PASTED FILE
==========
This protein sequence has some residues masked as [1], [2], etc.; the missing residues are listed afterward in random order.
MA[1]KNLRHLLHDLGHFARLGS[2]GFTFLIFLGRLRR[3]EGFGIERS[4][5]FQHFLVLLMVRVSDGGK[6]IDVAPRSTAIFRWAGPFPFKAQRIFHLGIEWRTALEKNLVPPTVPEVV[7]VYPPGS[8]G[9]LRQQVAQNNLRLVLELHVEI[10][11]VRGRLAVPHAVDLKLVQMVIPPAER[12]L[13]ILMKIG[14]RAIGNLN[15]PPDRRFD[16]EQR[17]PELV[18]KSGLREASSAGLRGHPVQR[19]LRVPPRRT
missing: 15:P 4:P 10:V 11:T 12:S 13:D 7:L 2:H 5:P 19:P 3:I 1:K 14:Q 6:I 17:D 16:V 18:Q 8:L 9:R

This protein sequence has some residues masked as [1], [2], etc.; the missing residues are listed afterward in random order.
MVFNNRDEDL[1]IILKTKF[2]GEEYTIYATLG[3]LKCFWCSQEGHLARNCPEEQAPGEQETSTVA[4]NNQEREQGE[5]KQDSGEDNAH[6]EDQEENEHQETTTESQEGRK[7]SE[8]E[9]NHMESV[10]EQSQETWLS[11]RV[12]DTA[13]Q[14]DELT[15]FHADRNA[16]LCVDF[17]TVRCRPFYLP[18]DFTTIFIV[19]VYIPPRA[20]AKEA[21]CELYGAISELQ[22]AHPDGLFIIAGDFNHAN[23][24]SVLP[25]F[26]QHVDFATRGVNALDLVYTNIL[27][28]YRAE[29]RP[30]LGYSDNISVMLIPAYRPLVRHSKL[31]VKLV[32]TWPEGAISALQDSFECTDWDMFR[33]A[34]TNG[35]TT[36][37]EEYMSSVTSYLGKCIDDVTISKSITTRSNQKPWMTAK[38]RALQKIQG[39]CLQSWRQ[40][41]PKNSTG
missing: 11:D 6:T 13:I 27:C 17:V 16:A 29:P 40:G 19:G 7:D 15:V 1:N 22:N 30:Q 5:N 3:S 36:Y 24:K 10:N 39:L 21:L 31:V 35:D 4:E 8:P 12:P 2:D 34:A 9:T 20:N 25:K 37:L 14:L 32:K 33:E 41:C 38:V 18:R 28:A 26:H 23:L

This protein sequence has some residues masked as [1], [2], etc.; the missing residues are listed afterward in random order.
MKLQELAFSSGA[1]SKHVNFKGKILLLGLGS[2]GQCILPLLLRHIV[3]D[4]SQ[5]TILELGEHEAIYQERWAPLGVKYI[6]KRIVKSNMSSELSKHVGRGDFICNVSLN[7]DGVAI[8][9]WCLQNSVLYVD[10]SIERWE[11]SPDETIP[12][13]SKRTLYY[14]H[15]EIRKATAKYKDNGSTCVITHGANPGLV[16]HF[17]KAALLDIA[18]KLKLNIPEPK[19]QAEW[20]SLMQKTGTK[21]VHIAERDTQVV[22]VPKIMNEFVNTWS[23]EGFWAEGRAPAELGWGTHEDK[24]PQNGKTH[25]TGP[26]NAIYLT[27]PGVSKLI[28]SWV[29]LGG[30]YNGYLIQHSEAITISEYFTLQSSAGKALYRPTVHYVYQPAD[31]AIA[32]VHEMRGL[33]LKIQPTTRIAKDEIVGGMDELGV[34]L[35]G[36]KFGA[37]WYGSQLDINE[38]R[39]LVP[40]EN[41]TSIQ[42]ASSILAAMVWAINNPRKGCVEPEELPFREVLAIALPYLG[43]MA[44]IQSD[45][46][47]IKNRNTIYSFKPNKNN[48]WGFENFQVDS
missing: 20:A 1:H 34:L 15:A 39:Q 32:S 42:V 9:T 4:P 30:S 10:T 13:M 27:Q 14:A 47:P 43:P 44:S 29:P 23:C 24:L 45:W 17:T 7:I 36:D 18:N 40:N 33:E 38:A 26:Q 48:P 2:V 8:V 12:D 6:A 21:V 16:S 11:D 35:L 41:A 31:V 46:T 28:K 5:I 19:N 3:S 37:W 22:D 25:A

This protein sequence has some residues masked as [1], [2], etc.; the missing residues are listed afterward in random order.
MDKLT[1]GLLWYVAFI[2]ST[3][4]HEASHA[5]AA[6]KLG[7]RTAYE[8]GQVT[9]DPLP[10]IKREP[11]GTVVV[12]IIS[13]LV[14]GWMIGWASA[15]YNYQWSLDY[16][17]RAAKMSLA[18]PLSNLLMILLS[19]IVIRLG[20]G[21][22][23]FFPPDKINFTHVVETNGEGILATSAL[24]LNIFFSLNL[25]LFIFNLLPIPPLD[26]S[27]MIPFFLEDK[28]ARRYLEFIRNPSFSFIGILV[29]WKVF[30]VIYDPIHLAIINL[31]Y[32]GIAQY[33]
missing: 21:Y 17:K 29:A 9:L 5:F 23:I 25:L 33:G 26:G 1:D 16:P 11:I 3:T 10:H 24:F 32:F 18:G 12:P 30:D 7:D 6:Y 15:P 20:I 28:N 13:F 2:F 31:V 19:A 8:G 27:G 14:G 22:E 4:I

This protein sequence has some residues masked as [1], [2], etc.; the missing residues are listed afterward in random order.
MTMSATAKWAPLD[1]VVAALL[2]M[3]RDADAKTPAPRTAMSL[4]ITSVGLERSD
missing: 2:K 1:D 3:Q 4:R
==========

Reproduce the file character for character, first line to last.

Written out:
This protein sequence has some residues masked as [1], [2], etc.; the missing residues are listed afterward in random order.
MA[1]KNLRHLLHDLGHFARLGS[2]GFTFLIFLGRLRR[3]EGFGIERS[4][5]FQHFLVLLMVRVSDGGK[6]IDVAPRSTAIFRWAGPFPFKAQRIFHLGIEWRTALEKNLVPPTVPEVV[7]VYPPGS[8]G[9]LRQQVAQNNLRLVLELHVEI[10][11]VRGRLAVPHAVDLKLVQMVIPPAER[12]L[13]ILMKIG[14]RAIGNLN[15]PPDRRFD[16]EQR[17]PELV[18]KSGLREASSAGLRGHPVQR[19]LRVPPRRT
missing: 15:P 4:P 10:V 11:T 12:S 13:D 7:L 2:H 5:P 19:P 3:I 1:K 14:Q 6:I 17:D 16:V 18:Q 8:L 9:R

This protein sequence has some residues masked as [1], [2], etc.; the missing residues are listed afterward in random order.
MVFNNRDEDL[1]IILKTKF[2]GEEYTIYATLG[3]LKCFWCSQEGHLARNCPEEQAPGEQETSTVA[4]NNQEREQGE[5]KQDSGEDNAH[6]EDQEENEHQETTTESQEGRK[7]SE[8]E[9]NHMESV[10]EQSQETWLS[11]RV[12]DTA[13]Q[14]DELT[15]FHADRNA[16]LCVDF[17]TVRCRPFYLP[18]DFTTIFIV[19]VYIPPRA[20]AKEA[21]CELYGAISELQ[22]AHPDGLFIIAGDFNHAN[23][24]SVLP[25]F[26]QHVDFATRGVNALDLVYTNIL[27][28]YRAE[29]RP[30]LGYSDNISVMLIPAYRPLVRHSKL[31]VKLV[32]TWPEGAISALQDSFECTDWDMFR[33]A[34]TNG[35]TT[36][37]EEYMSSVTSYLGKCIDDVTISKSITTRSNQKPWMTAK[38]RALQKIQG[39]CLQSWRQ[40][41]PKNSTG
missing: 11:D 6:T 13:I 27:C 17:V 16:A 29:P 40:G 19:G 7:D 15:V 1:N 22:N 30:Q 5:N 3:S 36:Y 24:K 10:N 39:L 21:L 31:V 35:D 4:E 8:P 12:P 2:D 34:A 9:T 20:N 25:K 37:L 14:L 32:K 33:E 41:C 38:V 18:R 28:A 26:H 23:L

This protein sequence has some residues masked as [1], [2], etc.; the missing residues are listed afterward in random order.
MKLQELAFSSGA[1]SKHVNFKGKILLLGLGS[2]GQCILPLLLRHIV[3]D[4]SQ[5]TILELGEHEAIYQERWAPLGVKYI[6]KRIVKSNMSSELSKHVGRGDFICNVSLN[7]DGVAI[8][9]WCLQNSVLYVD[10]SIERWE[11]SPDETIP[12][13]SKRTLYY[14]H[15]EIRKATAKYKDNGSTCVITHGANPGLV[16]HF[17]KAALLDIA[18]KLKLNIPEPK[19]QAEW[20]SLMQKTGTK[21]VHIAERDTQVV[22]VPKIMNEFVNTWS[23]EGFWAEGRAPAELGWGTHEDK[24]PQNGKTH[25]TGP[26]NAIYLT[27]PGVSKLI[28]SWV[29]LGG[30]YNGYLIQHSEAITISEYFTLQSSAGKALYRPTVHYVYQPAD[31]AIA[32]VHEMRGL[33]LKIQPTTRIAKDEIVGGMDELGV[34]L[35]G[36]KFGA[37]WYGSQLDINE[38]R[39]LVP[40]EN[41]TSIQ[42]ASSILAAMVWAINNPRKGCVEPEELPFREVLAIALPYLG[43]MA[44]IQSD[45][46][47]IKNRNTIYSFKPNKNN[48]WGFENFQVDS
missing: 20:A 1:H 34:L 15:A 39:Q 32:S 42:V 9:T 4:P 30:S 10:T 13:M 27:Q 14:A 47:P 43:P 44:S 29:P 23:C 24:L 45:W 17:T 7:I 36:D 18:N 40:N 33:E 38:A 26:Q 48:P 2:V 8:V 12:D 6:A 21:V 16:S 11:D 35:L 41:A 31:V 46:T 28:K 5:I 19:N 3:S 37:W 22:D 25:A

This protein sequence has some residues masked as [1], [2], etc.; the missing residues are listed afterward in random order.
MDKLT[1]GLLWYVAFI[2]ST[3][4]HEASHA[5]AA[6]KLG[7]RTAYE[8]GQVT[9]DPLP[10]IKREP[11]GTVVV[12]IIS[13]LV[14]GWMIGWASA[15]YNYQWSLDY[16][17]RAAKMSLA[18]PLSNLLMILLS[19]IVIRLG[20]G[21][22][23]FFPPDKINFTHVVETNGEGILATSAL[24]LNIFFSLNL[25]LFIFNLLPIPPLD[26]S[27]MIPFFLEDK[28]ARRYLEFIRNPSFSFIGILV[29]WKVF[30]VIYDPIHLAIINL[31]Y[32]GIAQY[33]
missing: 21:Y 17:K 29:A 9:L 5:F 23:I 25:L 33:G 26:G 1:D 16:P 11:I 3:T 10:H 24:F 32:F 18:G 12:P 30:D 7:D 6:Y 15:P 20:I 28:N 13:F 2:F 31:V 19:A 8:G 27:G 14:G 22:E 4:I

This protein sequence has some residues masked as [1], [2], etc.; the missing residues are listed afterward in random order.
MTMSATAKWAPLD[1]VVAALL[2]M[3]RDADAKTPAPRTAMSL[4]ITSVGLERSD
missing: 2:K 1:D 3:Q 4:R